Emily Orley and Elinor Brass
Execution - Old Truman Brewery 2007
"States of Ignorance"

States of Ignorance

In Memory of Sir Thomas Fowell Buxton

The Old Truman Brewery (formerly the Black Eagle Brewery) has a fascinating history, which we will briefly summarise here. The site's first associations with brewing can be traced back to 1666 when a Joseph Truman is recorded as joining William Bucknall's Brewnouse in Brick Lane. Truman subsequently became manager in 1697, and through his family's efforts - not least those of Benjamin Truman (who joined the firm in 1722) - the business expanded rapidly over the following 200 years. Benjamin Truman was knighted by George III in recognition of his loyalty in contributing to the voluntary loans raised tocarry on the various foreign wars. He was a man of refined taste and a lover of the arts; and had his portrait painted by Gainsborough.

He had two children: a son who died and a daughter, Frances, who fell in love with her French dancing master, whom she married. She had two sons, John Freeman ViIlebois and Henry Villebois. Benjamin Truman had no interest in involving his son-in-law in the business (very little is known about him) and pinned his hopes on his two grandsons instead. However, they never developed any interest in the Brewery and were only ever 'sleeping paltners.' In 1789, the business was taken over by Sampson Hanbury. He was greatly devoted to agriculture and a keen sportsman. He was also an excellent man of business, and is said to have excelled all his clerks in his knowledge of book-keeping. Anna, his sister, married Thomas Fowell Buxton, of Earls Colne, Essex, and their son, also calledThomas Fowell Buxton, born in 1786, entered the service of his uncles at the brewery in 1808, at first as an assistant and three years afterwards as a partner.

The young man had had a brilliant career at Trinity College, Dublin, and soon after his admission as a partner, the seniors, struck with his capability and energy, entrusted him with the responsible task of reorganizing the entire system on which the brewery was conducted. This he accomplished with great success, overcoming objections from the senior officials with great firmness and tact. Among other measures of reform, he resolved to "remedy the state of gross ignorance which prevailed among the workmen" *. He dealt with this in a summary method, weeks everyone who could not read and write. He gave them "a schoolmaster and other means of instruction and fixed a day for examination, when he was gratified to find that he had not to send away a single man"*. He was also very careful to prevent the servants of the firm from working on Sunday. Mr Buxton entered Parliament in 1818, and distinguished himself there by his efforts in the cause of philanthropy and in the reform of judicial and penal systems. The great work of his life and the cause which lay nearest to his heart was that in which he was associated with William Wilberforce - the abolition of slavery in the dominions of Great Britain. In 1816, when almost the whole population of Spitalfields was on the verge of starvation, a meeting was called at the Mansion House, and Buxton delivered a forcible speech. He narrated the results of his personal investigations; the large sum of £43,369 was raised at the meeting, and an extensive and well organized system of relief was established. He was, for twenty years, the representative of Weymouth in Parliament, and was made a Baronet in 1841. However he did not live long to enjoy his honours, and died in 1845.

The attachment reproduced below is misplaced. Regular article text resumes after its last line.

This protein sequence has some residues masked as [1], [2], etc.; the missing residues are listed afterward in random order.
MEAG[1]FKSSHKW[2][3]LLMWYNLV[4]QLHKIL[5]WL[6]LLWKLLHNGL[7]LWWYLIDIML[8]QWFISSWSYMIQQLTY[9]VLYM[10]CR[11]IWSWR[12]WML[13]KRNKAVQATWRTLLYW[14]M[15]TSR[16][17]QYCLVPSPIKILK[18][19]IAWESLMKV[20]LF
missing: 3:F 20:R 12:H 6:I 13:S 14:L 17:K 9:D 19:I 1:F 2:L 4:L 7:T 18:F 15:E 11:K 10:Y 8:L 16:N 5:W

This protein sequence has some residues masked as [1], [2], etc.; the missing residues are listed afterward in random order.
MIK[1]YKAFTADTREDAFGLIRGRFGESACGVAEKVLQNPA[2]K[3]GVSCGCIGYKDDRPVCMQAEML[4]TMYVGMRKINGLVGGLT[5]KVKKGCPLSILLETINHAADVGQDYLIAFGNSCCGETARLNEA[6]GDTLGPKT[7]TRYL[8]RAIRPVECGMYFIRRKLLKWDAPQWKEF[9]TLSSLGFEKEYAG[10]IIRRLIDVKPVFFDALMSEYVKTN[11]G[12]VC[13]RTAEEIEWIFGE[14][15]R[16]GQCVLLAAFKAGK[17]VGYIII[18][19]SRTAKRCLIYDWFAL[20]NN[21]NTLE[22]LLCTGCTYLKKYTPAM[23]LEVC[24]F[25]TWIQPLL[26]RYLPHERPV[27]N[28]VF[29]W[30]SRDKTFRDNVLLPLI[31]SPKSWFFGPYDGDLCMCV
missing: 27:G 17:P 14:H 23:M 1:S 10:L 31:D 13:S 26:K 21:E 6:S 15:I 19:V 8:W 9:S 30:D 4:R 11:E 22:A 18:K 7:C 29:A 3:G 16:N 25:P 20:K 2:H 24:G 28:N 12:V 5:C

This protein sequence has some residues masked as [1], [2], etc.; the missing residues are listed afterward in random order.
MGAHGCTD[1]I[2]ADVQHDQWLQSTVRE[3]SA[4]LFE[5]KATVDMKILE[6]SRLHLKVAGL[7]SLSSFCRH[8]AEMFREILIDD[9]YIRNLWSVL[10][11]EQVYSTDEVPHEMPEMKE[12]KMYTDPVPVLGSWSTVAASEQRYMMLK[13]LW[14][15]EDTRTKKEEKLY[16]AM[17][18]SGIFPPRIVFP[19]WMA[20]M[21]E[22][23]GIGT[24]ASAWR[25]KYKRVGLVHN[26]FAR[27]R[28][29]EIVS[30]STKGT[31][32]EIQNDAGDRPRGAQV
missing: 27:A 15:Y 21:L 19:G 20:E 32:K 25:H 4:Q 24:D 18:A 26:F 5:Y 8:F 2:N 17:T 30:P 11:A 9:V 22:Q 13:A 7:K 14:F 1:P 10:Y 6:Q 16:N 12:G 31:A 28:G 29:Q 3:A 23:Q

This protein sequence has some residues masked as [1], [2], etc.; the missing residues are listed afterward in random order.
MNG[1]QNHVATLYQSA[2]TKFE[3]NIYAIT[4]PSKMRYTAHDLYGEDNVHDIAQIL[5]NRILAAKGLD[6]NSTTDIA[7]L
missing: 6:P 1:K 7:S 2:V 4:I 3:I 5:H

*from 'Industries: Brewing' in 'A History of the County of Middlesex' Volume 2 (1911) by William Page